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Solvay and AIST in Japan to promote diverse next generation talents in STEM

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Solvay and the National Institute of Advanced Industrial Science and Technology (AIST) will provide exchange programs in STEM education (science, technology, engineering, and mathematics) and DEI

Solvay and the National Institute of Advanced Industrial Science and Technology (AIST) signed a Letter of Intent to collaborate and cooperate on an exchange program that will enhance STEM education and DEI (Diversity, Equity & Inclusion).

AIST and Solvay had already agreed to establish a long-term partnership and signed a joint research agreement in January 2019. Since then, several joint research projects have been launched to address long-term global challenges such as resource efficiency and circularity for building a sustainable society.

On top of this, the innovation-leading partners today agreed on an ambitious exchange program that includes internships, training and missions between Europe and Japan for graduate students and postdoctoral researchers in Japan, France and Belgium. Young employees from both institutions will also have the opportunity to be a part of the exchange program, which will provide them with work and cross-cultural experience, and expand the number of next-generation researchers who will lead scientific breakthroughs in the future.

To support the future of the Chemical industry, Solvay has for many years embarked on various initiatives to actively support science, technology, engineering and math education (STEM). In doing so, such actions have been challenged by the lack of diversity of STEM candidates, a global trend also felt in Japan.

Pascal Metivier



“It is a great opportunity for future talents that we are happy to share today,” said Pascal Metivier, Senior Executive Vice President Research Shared Operations of Solvay. “Creating bonds and bridges for science education between continents is indeed a great way to enable a rich diversity of future researchers, needed to take up the challenges of our future society.”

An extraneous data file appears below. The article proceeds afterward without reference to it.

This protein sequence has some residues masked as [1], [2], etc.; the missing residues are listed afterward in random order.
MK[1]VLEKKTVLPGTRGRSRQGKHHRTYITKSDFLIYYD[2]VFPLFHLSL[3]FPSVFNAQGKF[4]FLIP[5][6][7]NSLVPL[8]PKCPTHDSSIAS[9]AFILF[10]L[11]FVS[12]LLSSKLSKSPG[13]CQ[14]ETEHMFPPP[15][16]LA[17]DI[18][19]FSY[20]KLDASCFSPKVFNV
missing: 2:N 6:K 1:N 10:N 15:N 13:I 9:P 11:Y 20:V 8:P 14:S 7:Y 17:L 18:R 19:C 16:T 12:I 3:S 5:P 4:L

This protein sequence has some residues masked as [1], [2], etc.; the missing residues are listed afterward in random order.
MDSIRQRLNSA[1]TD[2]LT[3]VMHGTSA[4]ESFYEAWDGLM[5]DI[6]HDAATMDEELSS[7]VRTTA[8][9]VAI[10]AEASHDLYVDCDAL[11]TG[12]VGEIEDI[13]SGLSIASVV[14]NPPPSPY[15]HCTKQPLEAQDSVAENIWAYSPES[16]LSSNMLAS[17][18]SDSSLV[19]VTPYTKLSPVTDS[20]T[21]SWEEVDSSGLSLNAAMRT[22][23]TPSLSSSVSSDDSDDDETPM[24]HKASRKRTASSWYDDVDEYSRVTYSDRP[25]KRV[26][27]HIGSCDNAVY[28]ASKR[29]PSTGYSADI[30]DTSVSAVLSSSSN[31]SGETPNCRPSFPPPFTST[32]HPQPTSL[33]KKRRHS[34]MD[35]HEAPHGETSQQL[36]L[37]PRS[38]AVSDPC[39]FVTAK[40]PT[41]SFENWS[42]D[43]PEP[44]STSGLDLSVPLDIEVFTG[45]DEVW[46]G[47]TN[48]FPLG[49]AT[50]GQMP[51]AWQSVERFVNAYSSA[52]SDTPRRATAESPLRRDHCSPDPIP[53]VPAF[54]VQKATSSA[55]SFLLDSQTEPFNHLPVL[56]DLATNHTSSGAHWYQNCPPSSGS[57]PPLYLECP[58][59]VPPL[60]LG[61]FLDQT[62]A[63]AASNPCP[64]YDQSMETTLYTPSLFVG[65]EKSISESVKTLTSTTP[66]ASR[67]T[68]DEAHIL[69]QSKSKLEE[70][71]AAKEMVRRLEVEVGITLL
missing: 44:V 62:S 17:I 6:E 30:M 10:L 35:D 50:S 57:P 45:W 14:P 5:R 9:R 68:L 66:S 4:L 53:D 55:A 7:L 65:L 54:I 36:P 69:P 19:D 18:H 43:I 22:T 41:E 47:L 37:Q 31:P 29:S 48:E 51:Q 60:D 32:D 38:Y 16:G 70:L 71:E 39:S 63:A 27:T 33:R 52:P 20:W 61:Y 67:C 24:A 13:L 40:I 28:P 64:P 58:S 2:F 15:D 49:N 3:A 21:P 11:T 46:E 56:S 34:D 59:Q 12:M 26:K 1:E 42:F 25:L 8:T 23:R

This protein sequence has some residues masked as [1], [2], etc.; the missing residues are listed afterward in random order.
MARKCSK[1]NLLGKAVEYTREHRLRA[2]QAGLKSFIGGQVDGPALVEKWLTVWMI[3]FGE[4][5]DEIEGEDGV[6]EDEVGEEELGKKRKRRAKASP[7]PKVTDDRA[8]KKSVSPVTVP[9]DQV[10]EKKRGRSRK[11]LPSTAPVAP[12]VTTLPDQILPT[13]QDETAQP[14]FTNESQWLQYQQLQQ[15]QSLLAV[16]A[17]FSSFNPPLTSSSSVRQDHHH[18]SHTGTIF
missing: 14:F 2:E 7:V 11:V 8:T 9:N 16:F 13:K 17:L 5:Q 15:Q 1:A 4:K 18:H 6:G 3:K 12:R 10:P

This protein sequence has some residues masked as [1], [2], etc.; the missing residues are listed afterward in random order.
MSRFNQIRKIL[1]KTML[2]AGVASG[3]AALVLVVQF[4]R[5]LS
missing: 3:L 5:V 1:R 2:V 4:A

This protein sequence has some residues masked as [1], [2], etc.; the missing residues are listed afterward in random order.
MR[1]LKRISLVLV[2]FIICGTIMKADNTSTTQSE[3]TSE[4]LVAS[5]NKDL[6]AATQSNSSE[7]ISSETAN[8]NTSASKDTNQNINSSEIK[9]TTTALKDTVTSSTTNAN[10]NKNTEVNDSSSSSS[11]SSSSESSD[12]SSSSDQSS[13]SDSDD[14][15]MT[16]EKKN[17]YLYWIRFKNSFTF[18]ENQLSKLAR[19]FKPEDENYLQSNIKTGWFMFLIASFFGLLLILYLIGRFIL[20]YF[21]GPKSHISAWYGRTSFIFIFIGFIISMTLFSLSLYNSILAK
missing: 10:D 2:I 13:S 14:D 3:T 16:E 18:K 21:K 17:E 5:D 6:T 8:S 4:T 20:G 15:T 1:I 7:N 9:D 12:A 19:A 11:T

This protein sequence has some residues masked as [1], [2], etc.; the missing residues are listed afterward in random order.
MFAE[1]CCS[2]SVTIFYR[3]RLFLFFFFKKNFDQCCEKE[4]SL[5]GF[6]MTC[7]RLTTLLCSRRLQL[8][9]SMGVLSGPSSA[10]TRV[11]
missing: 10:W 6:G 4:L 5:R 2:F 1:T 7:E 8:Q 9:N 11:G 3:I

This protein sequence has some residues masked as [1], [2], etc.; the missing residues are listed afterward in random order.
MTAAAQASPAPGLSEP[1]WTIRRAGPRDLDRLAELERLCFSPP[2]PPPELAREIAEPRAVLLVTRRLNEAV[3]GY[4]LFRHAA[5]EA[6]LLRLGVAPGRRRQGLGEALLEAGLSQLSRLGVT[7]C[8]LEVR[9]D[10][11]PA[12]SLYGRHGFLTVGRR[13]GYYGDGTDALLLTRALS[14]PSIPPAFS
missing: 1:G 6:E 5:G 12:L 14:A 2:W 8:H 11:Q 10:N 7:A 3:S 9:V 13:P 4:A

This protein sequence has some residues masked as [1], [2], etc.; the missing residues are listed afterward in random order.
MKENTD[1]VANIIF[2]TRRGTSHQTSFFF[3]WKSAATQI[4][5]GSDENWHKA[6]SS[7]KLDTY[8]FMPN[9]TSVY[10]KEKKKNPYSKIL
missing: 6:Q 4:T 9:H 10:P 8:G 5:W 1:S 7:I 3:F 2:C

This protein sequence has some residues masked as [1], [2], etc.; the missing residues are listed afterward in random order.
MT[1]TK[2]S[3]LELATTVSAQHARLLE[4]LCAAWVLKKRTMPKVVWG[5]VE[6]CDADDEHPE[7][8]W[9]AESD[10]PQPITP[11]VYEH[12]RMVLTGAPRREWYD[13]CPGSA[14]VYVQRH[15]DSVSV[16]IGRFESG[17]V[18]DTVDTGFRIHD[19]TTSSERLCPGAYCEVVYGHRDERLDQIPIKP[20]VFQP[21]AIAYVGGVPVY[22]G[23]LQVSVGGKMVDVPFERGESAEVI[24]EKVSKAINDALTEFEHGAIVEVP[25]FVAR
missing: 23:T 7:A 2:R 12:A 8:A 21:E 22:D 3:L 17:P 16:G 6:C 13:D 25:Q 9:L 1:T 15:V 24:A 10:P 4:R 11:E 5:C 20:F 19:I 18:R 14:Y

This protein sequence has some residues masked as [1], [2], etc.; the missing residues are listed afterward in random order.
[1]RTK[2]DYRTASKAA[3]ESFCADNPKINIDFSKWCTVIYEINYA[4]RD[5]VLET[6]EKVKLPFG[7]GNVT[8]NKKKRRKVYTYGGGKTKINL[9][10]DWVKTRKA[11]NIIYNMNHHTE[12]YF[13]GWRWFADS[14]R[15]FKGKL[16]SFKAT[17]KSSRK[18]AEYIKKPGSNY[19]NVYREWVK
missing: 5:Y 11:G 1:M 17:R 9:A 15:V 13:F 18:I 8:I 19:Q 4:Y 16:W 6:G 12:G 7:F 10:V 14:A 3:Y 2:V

A ceremony was held at the Hotel Okura Tokyo in the presence of HRH Princess Astrid of Belgium on the occasion of the Belgian Economic Mission in Japan, where Mr. Pascal Metivier and Ms. Kazumi Kato, Vice President and Director of the Innovative Human Resources Department of AIST signed their Letter of Intent.

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Solvay and AIST in Japan to promote diverse next generation talents in STEM





Solvay is a science company whose technologies bring benefits to many aspects of daily life. With more than 21,000 employees in 63 countries, Solvay bonds people, ideas and elements to reinvent progress. The Group seeks to create sustainable shared value for all, notably through its Solvay One Planet roadmap crafted around three pillars: protecting the climate, preserving resources and fostering a better life. The Group’s innovative solutions contribute to safer, cleaner, and more sustainable products found in homes, food and consumer goods, planes, cars, batteries, smart devices, health care applications, water and air purification systems. Founded in 1863, Solvay today ranks among the world’s top three companies for the vast majority of its activities and delivered net sales of €10.1 billion in 2021. Solvay is listed on Euronext Brussels and Paris (SOLB). Learn more at

AIST, one of the largest public research organizations in Japan, focuses on the creation and practical realization of technologies useful to Japanese industry and society and on “Implementing technologies in society“, in other words, “bridging” the gap between innovative technological seeds and commercialization with the hope of building a sustainable society. AIST has about 2,300 researchers in 11 research bases across Japan. AIST is actively building a global network by signing memorandums of understanding for comprehensive research cooperation with major research institutes around the world. 

As STEM education and DEI activities, AIST is operating the Innovation School, which aims to train human resources to contribute to innovation and is expanding the recruitment of female researchers with the aim of increasing the ratio of female researchers.